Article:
Tho song, It was o pretty ono,
And charmed my listening ear;
I only mind tho chorout now,
And I will ting It hero.
Oh, Ilya ColTcol
You're sweet enough for me.
Without n grain of sugar, if
Tho nigger can be free,
I saw A cape, and well Ikuew
I'd seen it oft befor
And oft I'd secu the Lard-oil Lamp
Clozlz-zag pail iny door ;
Hut now the capo was old and torn
Tho lamp It had no "lie,"
Vcl awectlj ihoro Oku WMfl.Aw.kB,
But singing all the while :
Oh, Rye, Coco I
You're sweet enough forme.
Without oue grain of sugar, if
Tho nigger can be free,
I would not gay that Wide-Awako
Was singing of a lie;
I think that Java does not suit
Ills taste as well as Rye
The man who'd give Old Abo his voto,
And pass the Douglas by,
Would likely spurn the Java cup.
And swallow down thuR)el
Oh, Rye Coircu I
The Wido-Awaltos delight
I shall remember long how well
Ho sung to you that night I
I wonder if that Wide-Awake,
As he sat singing there,
Intended to repudiate
His taxes Just and fair?
I wonder if that Wide Awake,
Was posted well as I
That he was cheating Uoverntnent
When drinking of the Ityc f
Oh.jlyc Cotjeel
For W Ido Awakes you'll do
Uut not for patriots who'd give
Thu Covcrnmcnt its due.
Confounded bo RyeColTuu,
Corn Collco and all thatl
That 1 will still drink Java, you
ilay safely bet your hat I
Confounded be the men who uiadu
The tax a needful thing!
IIji I'vn ii belter chorus liure,
Which please stand up and sing -
Co 'way Cull'eo I
'JVie master'R S"rvant bol
Rut let us all pray for the time
When C'cIlVe shall bo free I
3ntcrcstmo Storm
The Mistorious Confessiou.
-The fi-arful crterts nn tho mind are
. , .. .... ii.,.....,,. f 'iiiifiwiiiii nl lileas
ixril, nil 3 a m i.itiii.ivi"- . ,
f e HpirltH, l'.ul 1'oreboilliicH, Aversion
intrust love or solituue, ninny, tc,
fivils produced.
iM'Tn in ut "ll ' cil" """ J""'
io ll
.nii . ii in - - , .,.
,i..... .i...' ii -uiin. j.oohhiu in. j.
. 7 t 1....',,,.. win
; oi.nri .nn. i-u,.
nu I; about lit J vje, cons" u ji'
i in,
voun n M r. n
ujlMuio.l tlnu.idv. s by a certain praitin.
Ut ti. .. atciiu -u habit ir.-qiieutly learned iron,
nnims. or at school -tlx- .llecu l .no
liiTjtven when aU-.-p. and ll not curuil renners
I0SE1 10, llllil uusiriija uo.ii i.i. iu
t'."!i diivoiipi ma" '"'I10 of lli8 fo"."lry
Lin i. Ins parents, shcuM ttf sii.C.ched from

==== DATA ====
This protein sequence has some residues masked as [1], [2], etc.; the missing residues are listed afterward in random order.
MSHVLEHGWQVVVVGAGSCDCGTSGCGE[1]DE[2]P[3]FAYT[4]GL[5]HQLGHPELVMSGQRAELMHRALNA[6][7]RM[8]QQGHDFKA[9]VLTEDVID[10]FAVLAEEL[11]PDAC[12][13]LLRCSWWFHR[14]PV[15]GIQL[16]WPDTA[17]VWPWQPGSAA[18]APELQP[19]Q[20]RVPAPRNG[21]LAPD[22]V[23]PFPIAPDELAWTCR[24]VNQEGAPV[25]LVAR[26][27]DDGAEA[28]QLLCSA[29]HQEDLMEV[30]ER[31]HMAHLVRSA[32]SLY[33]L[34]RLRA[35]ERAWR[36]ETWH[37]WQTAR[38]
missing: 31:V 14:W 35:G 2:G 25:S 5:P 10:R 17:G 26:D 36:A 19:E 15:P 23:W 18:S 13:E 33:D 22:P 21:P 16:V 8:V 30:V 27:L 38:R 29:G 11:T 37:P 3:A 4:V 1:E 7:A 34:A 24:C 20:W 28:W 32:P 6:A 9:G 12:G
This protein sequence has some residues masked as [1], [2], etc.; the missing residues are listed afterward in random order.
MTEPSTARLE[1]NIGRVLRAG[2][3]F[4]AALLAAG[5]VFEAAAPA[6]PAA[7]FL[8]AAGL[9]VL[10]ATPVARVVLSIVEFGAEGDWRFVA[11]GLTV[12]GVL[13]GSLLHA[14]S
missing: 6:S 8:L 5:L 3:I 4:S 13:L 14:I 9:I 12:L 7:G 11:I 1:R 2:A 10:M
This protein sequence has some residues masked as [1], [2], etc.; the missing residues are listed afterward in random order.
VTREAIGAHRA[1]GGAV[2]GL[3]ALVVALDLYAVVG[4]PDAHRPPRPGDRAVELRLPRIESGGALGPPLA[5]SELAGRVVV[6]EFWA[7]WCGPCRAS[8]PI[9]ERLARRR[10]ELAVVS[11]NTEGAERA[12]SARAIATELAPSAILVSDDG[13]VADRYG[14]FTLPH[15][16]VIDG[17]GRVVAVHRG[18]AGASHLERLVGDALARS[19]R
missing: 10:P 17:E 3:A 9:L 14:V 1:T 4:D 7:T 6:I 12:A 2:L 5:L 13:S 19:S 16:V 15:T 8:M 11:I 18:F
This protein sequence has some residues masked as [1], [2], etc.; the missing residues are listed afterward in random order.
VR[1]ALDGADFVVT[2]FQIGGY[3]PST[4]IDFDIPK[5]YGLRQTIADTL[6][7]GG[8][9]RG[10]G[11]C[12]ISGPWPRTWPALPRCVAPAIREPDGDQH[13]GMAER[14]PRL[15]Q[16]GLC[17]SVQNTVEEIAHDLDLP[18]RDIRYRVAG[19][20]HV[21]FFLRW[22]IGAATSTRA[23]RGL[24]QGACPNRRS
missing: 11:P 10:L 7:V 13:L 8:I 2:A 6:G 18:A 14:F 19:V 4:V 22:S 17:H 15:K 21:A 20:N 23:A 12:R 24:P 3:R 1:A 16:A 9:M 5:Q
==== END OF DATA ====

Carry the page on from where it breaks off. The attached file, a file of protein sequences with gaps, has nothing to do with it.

nndmiovmeiils ol Hie, by the coiiwqiten-
Milling lum the path of nature, auu hmuikims
1114 se'ret habit. P'-'oiu MVSTbetote
M A It R 1 A li K,
IhHa'd mind and ' "",I1"e,'
.tlimii BMBllwio'inifl throiijih life becomes
'irllgriufirc, the prospect hourly darKens to
I thu 111 A it becomes milium ..v,....
I .... ."f ...T.i. .. ...n.rtini, i Hit the hunii nes
'U inu,,.j ,v..-..
lift becoiS s blliihieii wiui uai "",
I 3 D A 4 U OF Illl'ttUI) i: Tf C II.
nbo n.UKui.led and linprudrnt votary of plMisure
i. liabibed the seeds of this painlul disease, t
fe lupnensthat nn ill timed sense of 1 auio or
rodiBc'ivi.ry. deters hunlroiii applying to tlinso
n education and rospcct.ibility can "'"''"'f"1. J
'li lug till the coustitulional sjii ptoms of t lis
cwttt makes their appearance, curh
Ht, diseased no.', nocturnal, p.iu'.s in
i iKdimnosiof sigtit, duafness, nodes on thu shin
, alt-ms, blotches on tho Head, law nd "'"""J
: : 1 r w"ujw. ' 7 ,'7n,i v hi vict. n of
io ua onus a nortiu l"yv"',' . , .
uls a nariud to his dre.nliul milleriiigs. by h-n-
fu "Hat bourne ftom wlieiuo po u.iven. ie-
?VrW, ft,l that llioujaiids fell victims to
ruin the constitution anil niase "'
I'l iserablo.
B T R A N CI K 11 6
t your lives, or health, to tho cue of tho ma
I and Worthless Pretenders, di'slituto (it
naiho or charULtor.w ho copy, '' 3un"1"'
ttl4 "r style theniielvus. in the iiewHinpers.
..Vd J'hysiclaiis incapable nf Uur Itigd hoy
1 1.' ireutti after mouth tl"8 Ulcl'
lompounds, cr as loiig us tho niiilli.l Ii on
i"d. and In despair, leave you with ruined
J over your galllmg disappointment.
: ,.,.u,.ur. u" ' .1. T,V ,nn.lars.
I or ireatiiioii. mo .. " ;. ,,
i fioia a hfu spent in tho great hospitals ol .
1 1 tt In this country and mirp extensive rl-